Understanding Gamma Knife Procedures Orange County Neurosurgical - Understanding Gamma Knife Procedures

Understanding Gamma Knife Procedures

November 24, 2016 Admin
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A Gamma Knife procedure is an alternative to the traditional approach to brain surgery. It’s performed with beams of radiation that can be precisely targeted at a tumor or area that needs to be treated. Gamma Knife procedures, which can be used in a wide range of neurological procedures involving the brain, often have a minimal effect on healthy surrounding tissues, resulting in fewer complications and risks.

How Does the Gamma Knife Work?

The Gamma Knife delivers a single high dose of radiation to the affected area with an accuracy of less than a tenth of a milliliter, or about the thickness of a piece of paper. It can be targeted to areas that are often difficult to reach with traditional procedures.

Targeting Brain Metastases

One of the most promising uses of the Gamma Knife is to treat brain metastases. Procedures for this condition target cancerous cells that have spread from primary tumors located in other organs. Anywhere from 25 to nearly 50 percent of all cancers may involve brain metastases. The extreme precision of the Gamma Knife allows these cells to be carefully treated.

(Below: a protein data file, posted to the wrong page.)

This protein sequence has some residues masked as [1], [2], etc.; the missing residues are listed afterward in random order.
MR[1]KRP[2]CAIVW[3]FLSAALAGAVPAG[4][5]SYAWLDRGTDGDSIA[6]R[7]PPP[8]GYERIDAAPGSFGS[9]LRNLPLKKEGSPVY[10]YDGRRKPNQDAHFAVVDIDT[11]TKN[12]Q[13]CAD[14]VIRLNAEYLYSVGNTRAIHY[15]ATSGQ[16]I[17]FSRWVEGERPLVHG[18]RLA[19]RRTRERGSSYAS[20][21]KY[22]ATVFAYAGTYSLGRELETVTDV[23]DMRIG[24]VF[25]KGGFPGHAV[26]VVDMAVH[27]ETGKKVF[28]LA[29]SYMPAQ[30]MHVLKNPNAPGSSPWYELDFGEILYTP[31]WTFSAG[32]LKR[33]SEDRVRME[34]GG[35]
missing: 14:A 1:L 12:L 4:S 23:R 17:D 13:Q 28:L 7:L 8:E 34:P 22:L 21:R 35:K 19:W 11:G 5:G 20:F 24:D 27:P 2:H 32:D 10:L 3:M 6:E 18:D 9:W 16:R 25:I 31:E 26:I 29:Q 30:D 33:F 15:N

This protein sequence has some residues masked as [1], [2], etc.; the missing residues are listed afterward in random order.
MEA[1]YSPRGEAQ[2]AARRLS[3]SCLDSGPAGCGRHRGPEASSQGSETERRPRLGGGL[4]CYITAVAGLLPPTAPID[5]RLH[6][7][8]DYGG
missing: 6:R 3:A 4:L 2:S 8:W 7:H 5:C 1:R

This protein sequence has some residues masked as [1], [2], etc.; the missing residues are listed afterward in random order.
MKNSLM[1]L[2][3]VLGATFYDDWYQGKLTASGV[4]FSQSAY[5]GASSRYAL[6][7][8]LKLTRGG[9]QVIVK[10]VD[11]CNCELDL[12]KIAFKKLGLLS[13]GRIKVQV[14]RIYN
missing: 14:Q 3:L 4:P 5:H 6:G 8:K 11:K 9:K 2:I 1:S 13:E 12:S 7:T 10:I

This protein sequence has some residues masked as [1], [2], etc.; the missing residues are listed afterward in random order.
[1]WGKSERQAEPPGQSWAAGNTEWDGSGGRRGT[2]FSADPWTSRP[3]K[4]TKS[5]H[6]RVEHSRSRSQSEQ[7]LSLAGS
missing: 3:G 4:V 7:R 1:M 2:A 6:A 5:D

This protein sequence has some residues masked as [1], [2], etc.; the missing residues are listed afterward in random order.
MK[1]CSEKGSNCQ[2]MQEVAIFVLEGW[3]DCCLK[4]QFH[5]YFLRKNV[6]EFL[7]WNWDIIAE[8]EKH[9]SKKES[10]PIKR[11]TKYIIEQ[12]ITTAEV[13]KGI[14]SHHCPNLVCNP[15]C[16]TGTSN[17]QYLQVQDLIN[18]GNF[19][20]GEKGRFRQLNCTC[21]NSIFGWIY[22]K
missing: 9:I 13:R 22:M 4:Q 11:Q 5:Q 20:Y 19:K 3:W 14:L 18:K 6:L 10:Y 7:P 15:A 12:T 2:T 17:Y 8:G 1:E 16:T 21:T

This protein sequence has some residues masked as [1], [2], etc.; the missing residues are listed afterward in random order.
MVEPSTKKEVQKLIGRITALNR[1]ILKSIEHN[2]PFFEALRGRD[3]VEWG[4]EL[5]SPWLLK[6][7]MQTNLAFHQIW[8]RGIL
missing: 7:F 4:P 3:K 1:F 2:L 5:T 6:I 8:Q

Treating Meningiomas

Meningiomas are growths on membranes covering the brain and spinal cord. Gamma Knife procedures for meningiomas focus on delivering a very accurate dose of radiation to the tumor without damaging nearby tissues affecting other essential movements and functions. The Gamma Knife may also be used to treat:

  • Facial nerve pain
  • Acoustic neuromas (non-cancerous growths affecting a specific cranial nerve)
  • Gliomas tumors (growths originating in the brain or spine)
  • Arteriovenous malformations (abnormal blood vessels)

What’s Involved With Gamma Knife Procedures?

Most Gamma Knife procedures require light sedation and local anesthesia. A head frame is secured to the patient’s head to prevent movement during the procedure. A CT or MRI scan is used to locate the area that needs to be treated. A computer is used to prepare a treatment plan based on the data provided during the imaging. The patient is then placed in a special machine and treatment, which can last from 20 minutes to a few hours, begins.

Gamma Knife procedures present new options to patients with complex or difficult-to-treat neurological conditions. Many times, these procedures are a viable and reliable alternative to traditional surgery or whole radiation. Recovery, while typically a shorter process, will vary depending on a patient’s overall health and the condition being treated. Patients often go home the same day, although some may be observed overnight.